When I came out as transgender in 2009, I had to be diagnosed with Gender Identity Disorder to be classified as a “true transgender individual.” Thankfully, that diagnosis was removed when the DSM-5 was published in 2013.
Although it may not feel like it due to recent political events, there has been an incredible amount of progression in the transgender community since then. Yet, I still get asked the same inappropriate questions several times a month.
I am only one transgender person and I do not represent the entire community. The following is based on my own personal experiences and, keep in mind when reading, I was around 15 years old when I came out. These were the types of questions people would ask me even though I was a minor.
In no particular order, these are my personal top five things you should not ask a transgender person.
1. What’s your “real name” (aka “birth name”)?
If someone says their name is John, you call them John. You don’t need to know someone’s birth name. It really is that simple, folks.
2. Did you have THE surgery?
There are two major problems with this question; first, it’s very invasive and personal and, second, this promotes the stereotype that all trans people MUST experience dysphoria and MUST medically transition to be considered transgender. Realistically, there are countless transfolk that cannot or do not want to transition. Please stop pressuring trans people to alter their bodies.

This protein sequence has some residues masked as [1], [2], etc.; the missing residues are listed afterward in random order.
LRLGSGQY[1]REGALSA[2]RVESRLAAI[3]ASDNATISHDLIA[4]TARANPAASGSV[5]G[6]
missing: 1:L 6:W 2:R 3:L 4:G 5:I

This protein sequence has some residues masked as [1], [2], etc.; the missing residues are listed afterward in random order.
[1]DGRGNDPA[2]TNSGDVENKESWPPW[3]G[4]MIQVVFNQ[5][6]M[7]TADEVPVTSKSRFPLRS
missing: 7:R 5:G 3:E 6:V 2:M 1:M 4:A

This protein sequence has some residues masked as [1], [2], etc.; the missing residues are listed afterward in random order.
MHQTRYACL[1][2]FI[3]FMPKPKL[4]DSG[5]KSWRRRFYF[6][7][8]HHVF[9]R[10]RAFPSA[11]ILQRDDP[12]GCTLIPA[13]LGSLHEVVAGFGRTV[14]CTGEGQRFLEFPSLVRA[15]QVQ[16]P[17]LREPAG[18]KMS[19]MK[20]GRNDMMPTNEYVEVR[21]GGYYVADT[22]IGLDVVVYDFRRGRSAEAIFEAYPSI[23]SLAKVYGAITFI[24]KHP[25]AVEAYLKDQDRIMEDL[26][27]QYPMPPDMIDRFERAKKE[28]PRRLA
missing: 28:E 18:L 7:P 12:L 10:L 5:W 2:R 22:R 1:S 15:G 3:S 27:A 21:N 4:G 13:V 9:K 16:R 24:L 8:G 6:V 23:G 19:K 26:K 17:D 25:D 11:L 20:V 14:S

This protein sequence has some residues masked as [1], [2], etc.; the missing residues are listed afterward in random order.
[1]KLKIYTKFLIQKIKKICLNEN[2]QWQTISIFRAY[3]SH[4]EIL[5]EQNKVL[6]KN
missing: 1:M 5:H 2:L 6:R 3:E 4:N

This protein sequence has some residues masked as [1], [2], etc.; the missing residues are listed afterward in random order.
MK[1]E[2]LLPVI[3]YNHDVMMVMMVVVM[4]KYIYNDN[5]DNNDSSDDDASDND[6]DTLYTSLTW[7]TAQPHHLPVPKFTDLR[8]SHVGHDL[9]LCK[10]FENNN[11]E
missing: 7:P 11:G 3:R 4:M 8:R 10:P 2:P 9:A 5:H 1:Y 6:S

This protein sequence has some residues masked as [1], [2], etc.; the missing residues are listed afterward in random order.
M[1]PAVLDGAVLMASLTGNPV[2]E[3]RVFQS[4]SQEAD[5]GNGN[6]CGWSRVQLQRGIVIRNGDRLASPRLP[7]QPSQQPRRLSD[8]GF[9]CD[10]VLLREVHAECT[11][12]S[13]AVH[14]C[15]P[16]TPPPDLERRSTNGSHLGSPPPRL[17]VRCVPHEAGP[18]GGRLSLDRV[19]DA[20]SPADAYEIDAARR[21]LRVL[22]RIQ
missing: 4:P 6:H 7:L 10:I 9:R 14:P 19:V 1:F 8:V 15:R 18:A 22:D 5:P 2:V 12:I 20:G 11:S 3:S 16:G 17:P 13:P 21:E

3. What bathroom do you use?
Unfortunately, this question has become even more popular because of the bathroom bill House Bill 2 that was passed in North Carolina last year. In summary, it means a person must use the restroom/changing room that corresponds to the sex on their birth certificate.
Just let me pee in peace. Seriously. Public bathrooms are anxiety inducing as it is. I don't want to be in there any longer than you do.
4. How do you have sex?
I get physically intimate with someone and we call it sex. That's it. Surprise!
But, seriously, do you intend to have sex with me and or a transgender person? If not, you don’t need to know. Any discussion about intimacy is a conversation you need to have after someone says it's okay to ask!
5. But I’m just curious! Aren’t you supposed to educate me?
Curiosity is never a justifiable excuse to ask crude, uncomfortable, and personal questions. It is not my job as a visible trans person to educate you. I'm also a very curious person. If I can take the time to look something up via Google or other resources, so can you. Otherwise, you’re not really curious – you’re just nosy.
If you only remember one thing from this post, let it be this: Before you ask a transgender person a question, ask yourself if knowing the answer will actually make a difference in your life. If you think you can go on without knowing, don’t ask. We deserve respect and privacy too.